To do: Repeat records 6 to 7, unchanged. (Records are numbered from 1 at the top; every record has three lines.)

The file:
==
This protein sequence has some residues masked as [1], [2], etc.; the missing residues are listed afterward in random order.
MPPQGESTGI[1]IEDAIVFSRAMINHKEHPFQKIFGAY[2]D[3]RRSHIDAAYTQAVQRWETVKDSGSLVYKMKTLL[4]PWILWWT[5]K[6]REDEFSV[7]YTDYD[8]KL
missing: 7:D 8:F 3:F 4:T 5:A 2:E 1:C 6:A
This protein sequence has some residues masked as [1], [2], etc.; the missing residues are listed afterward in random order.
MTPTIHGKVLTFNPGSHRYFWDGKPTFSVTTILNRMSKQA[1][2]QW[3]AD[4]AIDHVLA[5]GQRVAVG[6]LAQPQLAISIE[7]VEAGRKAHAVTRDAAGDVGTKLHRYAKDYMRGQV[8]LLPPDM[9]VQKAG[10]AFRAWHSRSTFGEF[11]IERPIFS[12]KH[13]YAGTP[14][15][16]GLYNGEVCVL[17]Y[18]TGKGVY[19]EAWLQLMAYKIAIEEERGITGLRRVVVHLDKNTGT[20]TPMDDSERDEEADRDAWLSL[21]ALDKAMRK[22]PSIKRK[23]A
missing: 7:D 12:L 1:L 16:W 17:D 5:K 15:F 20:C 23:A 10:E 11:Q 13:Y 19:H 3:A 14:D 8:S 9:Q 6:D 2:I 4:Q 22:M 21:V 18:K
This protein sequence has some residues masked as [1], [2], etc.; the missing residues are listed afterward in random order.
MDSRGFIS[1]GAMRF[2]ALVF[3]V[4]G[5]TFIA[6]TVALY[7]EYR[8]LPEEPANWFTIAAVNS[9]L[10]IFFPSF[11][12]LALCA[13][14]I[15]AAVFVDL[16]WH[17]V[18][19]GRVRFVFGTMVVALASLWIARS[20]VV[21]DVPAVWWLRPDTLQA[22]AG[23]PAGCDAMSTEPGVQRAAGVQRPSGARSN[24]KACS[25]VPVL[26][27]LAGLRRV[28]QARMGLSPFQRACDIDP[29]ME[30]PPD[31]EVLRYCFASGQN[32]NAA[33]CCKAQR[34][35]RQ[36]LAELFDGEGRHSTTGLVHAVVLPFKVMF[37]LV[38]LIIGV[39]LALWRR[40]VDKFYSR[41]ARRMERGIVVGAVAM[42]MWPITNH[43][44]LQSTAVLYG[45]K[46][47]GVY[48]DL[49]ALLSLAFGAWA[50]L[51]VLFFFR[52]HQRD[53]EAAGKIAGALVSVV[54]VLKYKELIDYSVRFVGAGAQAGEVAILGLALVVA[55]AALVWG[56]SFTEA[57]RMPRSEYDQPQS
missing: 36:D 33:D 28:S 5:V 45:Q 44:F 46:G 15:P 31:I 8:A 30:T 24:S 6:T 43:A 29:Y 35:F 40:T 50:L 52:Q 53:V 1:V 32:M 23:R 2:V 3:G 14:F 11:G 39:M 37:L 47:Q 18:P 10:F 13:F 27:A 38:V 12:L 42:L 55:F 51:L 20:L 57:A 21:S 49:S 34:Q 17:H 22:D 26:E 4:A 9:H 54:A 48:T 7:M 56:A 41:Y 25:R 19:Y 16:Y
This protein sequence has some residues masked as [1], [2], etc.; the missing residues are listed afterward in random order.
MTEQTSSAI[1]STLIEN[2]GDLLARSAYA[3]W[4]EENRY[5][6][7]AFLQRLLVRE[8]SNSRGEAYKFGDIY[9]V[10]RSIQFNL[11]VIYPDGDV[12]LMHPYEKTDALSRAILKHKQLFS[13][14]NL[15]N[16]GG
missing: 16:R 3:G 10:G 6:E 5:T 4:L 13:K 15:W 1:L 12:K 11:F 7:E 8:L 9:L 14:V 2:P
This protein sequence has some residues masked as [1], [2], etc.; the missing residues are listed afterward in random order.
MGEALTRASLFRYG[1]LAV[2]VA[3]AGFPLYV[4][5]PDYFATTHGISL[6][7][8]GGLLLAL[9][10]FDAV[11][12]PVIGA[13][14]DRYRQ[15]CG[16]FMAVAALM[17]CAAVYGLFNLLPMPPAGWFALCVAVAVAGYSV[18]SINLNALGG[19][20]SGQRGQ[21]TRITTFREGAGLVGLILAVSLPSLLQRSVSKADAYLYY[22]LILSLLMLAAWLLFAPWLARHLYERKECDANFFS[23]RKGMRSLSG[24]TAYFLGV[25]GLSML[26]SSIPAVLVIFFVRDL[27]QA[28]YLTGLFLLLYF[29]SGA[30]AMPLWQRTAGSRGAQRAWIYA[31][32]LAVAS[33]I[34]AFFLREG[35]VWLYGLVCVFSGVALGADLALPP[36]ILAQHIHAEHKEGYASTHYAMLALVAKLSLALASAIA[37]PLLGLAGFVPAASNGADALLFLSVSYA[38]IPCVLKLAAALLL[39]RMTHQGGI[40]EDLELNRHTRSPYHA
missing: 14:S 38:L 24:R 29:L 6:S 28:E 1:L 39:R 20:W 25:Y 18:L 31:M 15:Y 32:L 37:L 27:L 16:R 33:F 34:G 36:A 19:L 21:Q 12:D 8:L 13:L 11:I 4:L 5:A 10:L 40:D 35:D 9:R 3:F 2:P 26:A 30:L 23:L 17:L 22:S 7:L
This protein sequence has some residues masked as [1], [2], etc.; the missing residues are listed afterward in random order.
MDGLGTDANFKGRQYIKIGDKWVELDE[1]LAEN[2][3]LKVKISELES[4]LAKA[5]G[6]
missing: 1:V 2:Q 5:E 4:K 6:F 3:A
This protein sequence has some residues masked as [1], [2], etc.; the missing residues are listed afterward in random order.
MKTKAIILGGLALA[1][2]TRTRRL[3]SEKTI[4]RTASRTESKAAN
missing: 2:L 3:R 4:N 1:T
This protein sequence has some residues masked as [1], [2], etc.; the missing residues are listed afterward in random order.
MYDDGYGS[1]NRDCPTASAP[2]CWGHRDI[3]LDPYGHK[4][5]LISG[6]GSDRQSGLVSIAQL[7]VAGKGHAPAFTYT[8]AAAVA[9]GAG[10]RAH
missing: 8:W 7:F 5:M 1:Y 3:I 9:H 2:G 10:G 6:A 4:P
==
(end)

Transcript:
This protein sequence has some residues masked as [1], [2], etc.; the missing residues are listed afterward in random order.
MDGLGTDANFKGRQYIKIGDKWVELDE[1]LAEN[2][3]LKVKISELES[4]LAKA[5]G[6]
missing: 1:V 2:Q 5:E 4:K 6:F 3:A
This protein sequence has some residues masked as [1], [2], etc.; the missing residues are listed afterward in random order.
MKTKAIILGGLALA[1][2]TRTRRL[3]SEKTI[4]RTASRTESKAAN
missing: 2:L 3:R 4:N 1:T